In my blog, CRMs are about Business Process Management, I implied that without strong internal business processes, CRM implementations are doomed to fail, leading to the 55% to 70% failure rate reported by industry experts. I’ll try to support that claim with examples of success.
Due to limited space, let’s take a look at some very simple examples of matching internal processes to the right CRM system. Any system can handle simple information, such as contact management and account information, so let’s start with perhaps the simplest and most overlooked aspects of a CRM implementation: forecasting. How do you deliver your product or service and therefore how do you forecast it? Is it a single deliverable product or service or is it recurring business with deliveries recurring on a daily, weekly, or monthly basis? If it is recurring you need to implement a rolling forecast that is capable of managing recurring deliveries and variable pricing. You would be surprised how many customers need a rolling forecast, and yet purchased a system that does not support it.
Next let’s look at Opportunity tracking — simple enough. You have to know the value, when it will close, where it is in the sales process and what the likelihood you’ll win, i.e. confidence percentage. But what if:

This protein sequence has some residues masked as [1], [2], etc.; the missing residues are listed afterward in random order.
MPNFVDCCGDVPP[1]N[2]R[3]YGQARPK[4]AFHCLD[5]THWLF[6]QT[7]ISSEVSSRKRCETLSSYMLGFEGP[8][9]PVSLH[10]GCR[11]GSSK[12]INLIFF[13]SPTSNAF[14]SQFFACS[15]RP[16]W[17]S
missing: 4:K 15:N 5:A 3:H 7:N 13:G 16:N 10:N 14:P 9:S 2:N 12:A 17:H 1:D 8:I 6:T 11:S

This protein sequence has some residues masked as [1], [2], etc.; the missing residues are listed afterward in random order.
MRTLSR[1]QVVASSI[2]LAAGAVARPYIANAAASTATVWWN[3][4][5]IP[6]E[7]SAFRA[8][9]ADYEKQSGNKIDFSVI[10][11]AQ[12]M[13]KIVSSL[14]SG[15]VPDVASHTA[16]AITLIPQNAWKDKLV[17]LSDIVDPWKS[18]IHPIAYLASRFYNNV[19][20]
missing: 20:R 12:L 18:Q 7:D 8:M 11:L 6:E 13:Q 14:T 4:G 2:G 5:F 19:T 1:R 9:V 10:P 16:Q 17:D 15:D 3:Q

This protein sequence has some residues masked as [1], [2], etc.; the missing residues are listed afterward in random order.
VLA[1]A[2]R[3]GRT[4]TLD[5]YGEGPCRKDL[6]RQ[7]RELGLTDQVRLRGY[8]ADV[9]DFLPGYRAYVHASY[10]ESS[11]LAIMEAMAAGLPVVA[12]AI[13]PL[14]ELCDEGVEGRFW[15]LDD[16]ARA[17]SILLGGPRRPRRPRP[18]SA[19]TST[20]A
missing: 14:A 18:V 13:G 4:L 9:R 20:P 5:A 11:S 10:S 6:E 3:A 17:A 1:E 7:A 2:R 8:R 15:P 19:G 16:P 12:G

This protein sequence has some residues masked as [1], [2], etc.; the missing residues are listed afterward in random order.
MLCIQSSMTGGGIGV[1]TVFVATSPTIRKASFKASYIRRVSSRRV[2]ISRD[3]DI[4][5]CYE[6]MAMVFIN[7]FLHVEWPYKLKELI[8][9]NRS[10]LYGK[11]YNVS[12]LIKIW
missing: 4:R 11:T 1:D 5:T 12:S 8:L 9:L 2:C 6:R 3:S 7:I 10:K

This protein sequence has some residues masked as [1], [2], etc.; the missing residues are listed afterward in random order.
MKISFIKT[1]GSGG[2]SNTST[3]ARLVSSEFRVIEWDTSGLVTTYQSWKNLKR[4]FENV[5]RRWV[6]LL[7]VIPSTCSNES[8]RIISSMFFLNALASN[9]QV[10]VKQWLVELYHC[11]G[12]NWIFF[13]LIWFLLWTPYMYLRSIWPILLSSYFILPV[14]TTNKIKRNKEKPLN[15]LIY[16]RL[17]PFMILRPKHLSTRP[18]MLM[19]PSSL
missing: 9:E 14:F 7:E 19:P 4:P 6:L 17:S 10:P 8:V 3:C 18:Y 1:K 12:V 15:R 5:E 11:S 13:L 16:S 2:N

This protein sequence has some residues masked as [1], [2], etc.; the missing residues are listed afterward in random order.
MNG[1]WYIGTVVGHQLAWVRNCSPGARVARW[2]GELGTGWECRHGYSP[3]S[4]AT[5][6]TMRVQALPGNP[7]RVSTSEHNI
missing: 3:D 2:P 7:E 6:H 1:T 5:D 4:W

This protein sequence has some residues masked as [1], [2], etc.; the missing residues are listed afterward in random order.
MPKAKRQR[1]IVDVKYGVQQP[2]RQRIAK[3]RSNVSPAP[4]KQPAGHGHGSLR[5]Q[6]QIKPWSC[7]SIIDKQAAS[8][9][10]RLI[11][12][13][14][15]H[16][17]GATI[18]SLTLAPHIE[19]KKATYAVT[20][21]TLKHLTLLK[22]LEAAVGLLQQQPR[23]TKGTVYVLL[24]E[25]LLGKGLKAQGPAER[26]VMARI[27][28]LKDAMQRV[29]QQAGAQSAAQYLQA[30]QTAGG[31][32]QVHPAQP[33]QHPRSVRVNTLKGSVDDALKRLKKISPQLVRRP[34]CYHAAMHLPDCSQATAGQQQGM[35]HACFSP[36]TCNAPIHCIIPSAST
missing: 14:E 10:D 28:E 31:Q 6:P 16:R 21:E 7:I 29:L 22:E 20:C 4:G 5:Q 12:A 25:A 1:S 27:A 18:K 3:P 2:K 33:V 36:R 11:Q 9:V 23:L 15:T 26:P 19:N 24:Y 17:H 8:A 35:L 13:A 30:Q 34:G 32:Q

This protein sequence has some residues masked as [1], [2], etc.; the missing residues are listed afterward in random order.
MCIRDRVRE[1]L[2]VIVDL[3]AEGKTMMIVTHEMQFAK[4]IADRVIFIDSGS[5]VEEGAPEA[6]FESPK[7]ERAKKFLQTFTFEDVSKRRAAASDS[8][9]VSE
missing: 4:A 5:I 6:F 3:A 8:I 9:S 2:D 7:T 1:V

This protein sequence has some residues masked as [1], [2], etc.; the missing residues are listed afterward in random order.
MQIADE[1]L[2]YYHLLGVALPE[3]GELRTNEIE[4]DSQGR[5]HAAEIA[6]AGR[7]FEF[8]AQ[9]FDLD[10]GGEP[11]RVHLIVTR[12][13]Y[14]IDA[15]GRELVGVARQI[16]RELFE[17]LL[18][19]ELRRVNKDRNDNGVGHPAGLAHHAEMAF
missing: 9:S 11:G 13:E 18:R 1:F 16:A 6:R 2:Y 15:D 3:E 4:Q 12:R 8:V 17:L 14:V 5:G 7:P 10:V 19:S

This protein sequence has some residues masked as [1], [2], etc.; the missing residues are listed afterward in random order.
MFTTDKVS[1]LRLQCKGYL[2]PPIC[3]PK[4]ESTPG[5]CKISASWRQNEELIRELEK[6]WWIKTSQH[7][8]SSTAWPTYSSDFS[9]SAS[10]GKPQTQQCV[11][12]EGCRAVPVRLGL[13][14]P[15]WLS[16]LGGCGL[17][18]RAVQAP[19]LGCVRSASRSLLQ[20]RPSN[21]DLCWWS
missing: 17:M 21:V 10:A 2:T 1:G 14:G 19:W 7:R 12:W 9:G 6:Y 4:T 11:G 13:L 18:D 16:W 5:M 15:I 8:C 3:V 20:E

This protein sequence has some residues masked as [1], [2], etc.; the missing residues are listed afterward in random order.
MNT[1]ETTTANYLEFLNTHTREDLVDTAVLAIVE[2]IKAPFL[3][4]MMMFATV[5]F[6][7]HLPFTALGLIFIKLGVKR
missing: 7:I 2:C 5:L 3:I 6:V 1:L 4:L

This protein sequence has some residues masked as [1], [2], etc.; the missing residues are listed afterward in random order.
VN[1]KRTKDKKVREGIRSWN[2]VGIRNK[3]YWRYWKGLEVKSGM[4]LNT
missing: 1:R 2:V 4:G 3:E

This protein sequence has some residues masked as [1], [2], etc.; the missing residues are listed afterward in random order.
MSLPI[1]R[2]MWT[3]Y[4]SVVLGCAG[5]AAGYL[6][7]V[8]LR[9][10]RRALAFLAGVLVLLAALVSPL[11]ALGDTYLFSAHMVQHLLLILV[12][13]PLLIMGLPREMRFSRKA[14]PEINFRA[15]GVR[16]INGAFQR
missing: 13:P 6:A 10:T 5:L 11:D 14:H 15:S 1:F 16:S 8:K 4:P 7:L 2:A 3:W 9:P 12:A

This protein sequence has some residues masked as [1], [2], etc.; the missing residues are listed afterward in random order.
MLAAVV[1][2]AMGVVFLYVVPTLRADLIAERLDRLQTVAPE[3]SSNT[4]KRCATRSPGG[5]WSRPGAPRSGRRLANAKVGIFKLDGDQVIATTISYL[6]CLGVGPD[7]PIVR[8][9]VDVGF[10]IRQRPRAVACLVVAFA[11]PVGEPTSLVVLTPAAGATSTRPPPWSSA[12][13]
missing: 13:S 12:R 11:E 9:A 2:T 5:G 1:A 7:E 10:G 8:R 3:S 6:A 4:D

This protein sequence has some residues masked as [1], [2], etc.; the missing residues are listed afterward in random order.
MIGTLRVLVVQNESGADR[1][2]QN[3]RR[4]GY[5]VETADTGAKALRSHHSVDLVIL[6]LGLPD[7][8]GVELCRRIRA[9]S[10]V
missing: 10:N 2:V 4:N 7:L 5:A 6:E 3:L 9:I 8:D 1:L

- You need to integrate details of your current sales process that has proven successful.
- You want to integrate external sales partners (reps, distributors, integrators) at the opportunity level.
- You have multiple products/services in a single opportunity and want to track their status separately.
- You need to tie quotes, forecasts, registrations, specifications, statements of work, proposals, design splits, ship and debits to an opportunity.
Can the CRM you are considering handle these critical issues? More importantly, did you even think about asking these questions? My experience is that customers typically have not giving consideration to this detail.
The above example highlighted the area of external sales partners. Due to cost, the external partners are typically ignored. Fair enough, for having user accounts for hundreds of external partners can be cost prohibitive. The problem is the processes used to manage external partners are also removed from consideration when selecting a CRM system, only to find out later they are not supported. The automation of processes including quotes, registrations, and split commissions can provide a tremendous ROI even without having additional user accounts.
I recently worked with a semiconductor company who implemented one of the leading CRMs, paid for customization and went through an entire year of frustration because they did not consider how their business processes would integrate into the CRM. It could not implement a rolling forecast, could not manage external sales channel, and could not quote and sample as they were accustomed to doing. By taking business process integration into account upfront, they could have avoided a costly mistake and a year of frustration.
In the next blog in this series, I’ll discuss the above example in more detail and demonstrate how costly selecting the wrong CRM can be.